Many of you received the news last week that the Trump administration released a budget resolution that includes the elimination of 19 federal agencies, including the National Endowment for the Arts (NEA). Dance Exchange received this devastating news in the midst of our work on a project that brings together the Great Smoky Mountain National Park, Cherokee elders and leaders, and local artists in North Carolina. The project, Off-site/Insight: Stories from the Great Smoky Mountains, is supported by the NEA’s Imagine Our Parks, an initiative that has been jointly celebrating the 50th anniversary of the NEA in 2015 and the centennial anniversary of the National Park Service (NPS) in 2016. Receiving this news in the midst of our work supported by the NEA and the NPS leaves us with a sense of urgency to do all we can to further protect these two agencies and the value of our nation’s cultural and natural treasures.
The opportunity provided by the NEA to work alongside Cherokee leaders, park educators, local artists, and students, reminds us that even though we may live our lives within a few short miles of each other, there can be significant barriers that prevent us from coming together to work towards a better future. By engaging in creative practices and inquiry, we brought together, for the first time, collaborators across cultural and generational differences to meet and listen to each other’s stories and to one another’s history and relationship to the park land. The conversations on this day were not easy, and the artmaking that grew from them turned us towards difficult stories of both erasure and preservation on the land. Though challenging, this way of being together across difference and experience leaves us more equipped to build a future that benefits from the efforts of contending with such complexity.
The arts are one of the most powerful tools we have to face our history as a nation and to see the current conditions of our country with a nuanced perspective, with empathy and imagination. They offer us a vivid and visceral understanding of our world that continually orients our society towards justice, equity, and creative change in our communities. This way of showing up in our world – whole, present, and connected– is a threat to the Trump administration, which seeks to limit the potential of such power to imagine and create the world we want to live in, one that feeds a healthy democracy for all people.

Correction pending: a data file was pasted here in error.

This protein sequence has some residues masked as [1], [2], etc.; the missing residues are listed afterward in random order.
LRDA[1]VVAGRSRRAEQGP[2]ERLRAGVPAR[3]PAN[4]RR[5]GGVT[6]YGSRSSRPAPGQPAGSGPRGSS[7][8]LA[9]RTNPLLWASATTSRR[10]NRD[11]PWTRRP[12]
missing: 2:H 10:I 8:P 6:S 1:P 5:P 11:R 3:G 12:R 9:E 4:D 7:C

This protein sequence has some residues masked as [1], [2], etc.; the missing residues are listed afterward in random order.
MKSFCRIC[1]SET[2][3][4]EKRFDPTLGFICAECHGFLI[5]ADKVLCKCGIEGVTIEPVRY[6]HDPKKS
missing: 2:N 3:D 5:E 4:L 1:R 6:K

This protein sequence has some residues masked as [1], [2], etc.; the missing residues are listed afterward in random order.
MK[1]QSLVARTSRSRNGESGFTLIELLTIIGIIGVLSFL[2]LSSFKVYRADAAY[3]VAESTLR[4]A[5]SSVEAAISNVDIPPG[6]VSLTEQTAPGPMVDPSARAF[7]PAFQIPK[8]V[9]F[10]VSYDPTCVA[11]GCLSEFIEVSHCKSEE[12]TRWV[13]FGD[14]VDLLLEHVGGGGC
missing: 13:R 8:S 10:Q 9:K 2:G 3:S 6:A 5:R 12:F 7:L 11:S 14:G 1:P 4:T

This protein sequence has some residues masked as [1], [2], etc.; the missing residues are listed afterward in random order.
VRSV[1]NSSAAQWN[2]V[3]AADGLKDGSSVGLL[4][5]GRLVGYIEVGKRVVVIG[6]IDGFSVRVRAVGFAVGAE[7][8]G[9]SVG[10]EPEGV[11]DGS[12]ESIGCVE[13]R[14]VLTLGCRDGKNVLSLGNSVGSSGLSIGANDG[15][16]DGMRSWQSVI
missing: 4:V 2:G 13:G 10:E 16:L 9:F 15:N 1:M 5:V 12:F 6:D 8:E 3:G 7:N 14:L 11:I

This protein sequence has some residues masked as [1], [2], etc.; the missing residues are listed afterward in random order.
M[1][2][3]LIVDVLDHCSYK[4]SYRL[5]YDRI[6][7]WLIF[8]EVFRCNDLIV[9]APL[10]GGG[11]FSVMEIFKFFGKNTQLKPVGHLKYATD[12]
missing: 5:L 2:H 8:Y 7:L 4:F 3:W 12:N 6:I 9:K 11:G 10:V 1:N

Our friends at Dance USA and Americans for the Arts, two national support organizations for not-for-profit arts, have resources and instructions for steps you can take to make a difference.
I urge you to support the continued cultivation of this creative power by standing up for the arts and adding your voice to the millions advocating across our country for the continued funding of the NEA.
Deepest thanks for your attention, as well as for your action in adding your voice in support of the value of the arts in the United States.
The start of the National Endowment for the Arts in 1965 launched a monumental period of growth and expansion for many arts organizations across the US, including Dance Exchange. NEA funding is critical in strengthening the ecosystem of arts in this country as it helps countless organizations to leverage additional support from state governments, generous individuals and foundations, and corporations. The NEA has been a pillar of financial support for Dance Exchange since our founding in 1976, and has afforded us opportunities such as: establishing our home studios in Takoma Park, MD; embarking on a 15-city community creation tour for the Hallelujah Project; formalizing our Dance Exchange Toolbox, which continues to evolve through our alumni network and our Organizing Artists for Change initiative; allowing DX to focus on advancing a creative placemaking project in our home community of Takoma Park through New Hampshire Avenue: This Is a Place To…; and supporting the creation of groundbreaking collaborations between scientists and artists in Liz Lerman’s Ferocious Beauty: Genome, The Matter of Origins, and Cassie Meador’s Moving Field Guide, How To Lose a Mountain and most recently Off-site/Insight: Stories from the Great Smoky Mountains. Because of the unwavering support of the NEA, Dance Exchange has been able to collaborate with communities and people of all ages, backgrounds, and abilities to catalyze the change we want to see in the world and to advance the questions: Who Gets To Dance? Where is the Dance Happening? What is the Dancing About? Why Does it Matter?
We thank the NEA and all the individuals who have and continue to serve and support our country through your agency. Your impact strengthens the ability of our county’s citizens to imagine the world we want to live in – one that feeds a healthy democracy for all people.